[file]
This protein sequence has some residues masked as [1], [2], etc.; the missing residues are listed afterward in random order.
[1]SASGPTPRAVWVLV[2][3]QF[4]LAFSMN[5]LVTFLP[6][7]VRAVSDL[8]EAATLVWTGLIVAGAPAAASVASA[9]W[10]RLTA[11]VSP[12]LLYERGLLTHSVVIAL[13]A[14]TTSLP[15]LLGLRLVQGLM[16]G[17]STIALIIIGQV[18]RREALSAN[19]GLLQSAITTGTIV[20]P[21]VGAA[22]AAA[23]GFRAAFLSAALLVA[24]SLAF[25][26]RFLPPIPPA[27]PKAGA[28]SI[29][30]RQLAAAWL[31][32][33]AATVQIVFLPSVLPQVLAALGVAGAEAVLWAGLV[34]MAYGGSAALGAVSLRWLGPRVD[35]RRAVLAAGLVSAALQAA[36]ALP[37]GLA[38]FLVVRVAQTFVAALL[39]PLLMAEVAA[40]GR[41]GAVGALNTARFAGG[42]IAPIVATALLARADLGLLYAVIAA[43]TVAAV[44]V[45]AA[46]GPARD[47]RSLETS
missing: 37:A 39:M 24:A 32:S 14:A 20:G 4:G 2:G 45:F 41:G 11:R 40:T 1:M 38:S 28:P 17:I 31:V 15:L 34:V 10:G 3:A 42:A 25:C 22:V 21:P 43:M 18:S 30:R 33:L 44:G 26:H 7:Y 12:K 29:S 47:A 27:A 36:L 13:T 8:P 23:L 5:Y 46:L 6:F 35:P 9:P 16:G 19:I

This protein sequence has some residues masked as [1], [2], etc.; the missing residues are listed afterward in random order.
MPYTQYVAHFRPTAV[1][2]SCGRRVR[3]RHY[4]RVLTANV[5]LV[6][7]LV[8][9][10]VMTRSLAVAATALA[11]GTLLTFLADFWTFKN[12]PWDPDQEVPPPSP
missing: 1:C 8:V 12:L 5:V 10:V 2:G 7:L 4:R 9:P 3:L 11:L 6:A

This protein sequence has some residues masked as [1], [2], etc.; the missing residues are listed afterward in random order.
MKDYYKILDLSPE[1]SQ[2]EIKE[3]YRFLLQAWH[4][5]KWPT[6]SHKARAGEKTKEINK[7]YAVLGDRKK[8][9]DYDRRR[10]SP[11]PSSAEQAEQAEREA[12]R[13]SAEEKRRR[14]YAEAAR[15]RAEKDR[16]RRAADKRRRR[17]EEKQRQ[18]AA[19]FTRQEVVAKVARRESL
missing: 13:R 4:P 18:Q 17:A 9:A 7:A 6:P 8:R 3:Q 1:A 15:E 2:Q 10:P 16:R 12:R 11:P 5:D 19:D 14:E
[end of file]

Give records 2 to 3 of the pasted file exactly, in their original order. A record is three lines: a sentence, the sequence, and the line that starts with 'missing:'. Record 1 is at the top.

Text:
This protein sequence has some residues masked as [1], [2], etc.; the missing residues are listed afterward in random order.
MPYTQYVAHFRPTAV[1][2]SCGRRVR[3]RHY[4]RVLTANV[5]LV[6][7]LV[8][9][10]VMTRSLAVAATALA[11]GTLLTFLADFWTFKN[12]PWDPDQEVPPPSP
missing: 1:C 8:V 12:L 5:V 10:V 2:G 7:L 4:R 9:P 3:L 11:L 6:A

This protein sequence has some residues masked as [1], [2], etc.; the missing residues are listed afterward in random order.
MKDYYKILDLSPE[1]SQ[2]EIKE[3]YRFLLQAWH[4][5]KWPT[6]SHKARAGEKTKEINK[7]YAVLGDRKK[8][9]DYDRRR[10]SP[11]PSSAEQAEQAEREA[12]R[13]SAEEKRRR[14]YAEAAR[15]RAEKDR[16]RRAADKRRRR[17]EEKQRQ[18]AA[19]FTRQEVVAKVARRESL
missing: 13:R 4:P 18:Q 17:A 9:A 7:A 6:P 8:R 3:Q 1:A 15:E 2:Q 10:P 16:R 12:R 11:P 5:D 19:D 14:E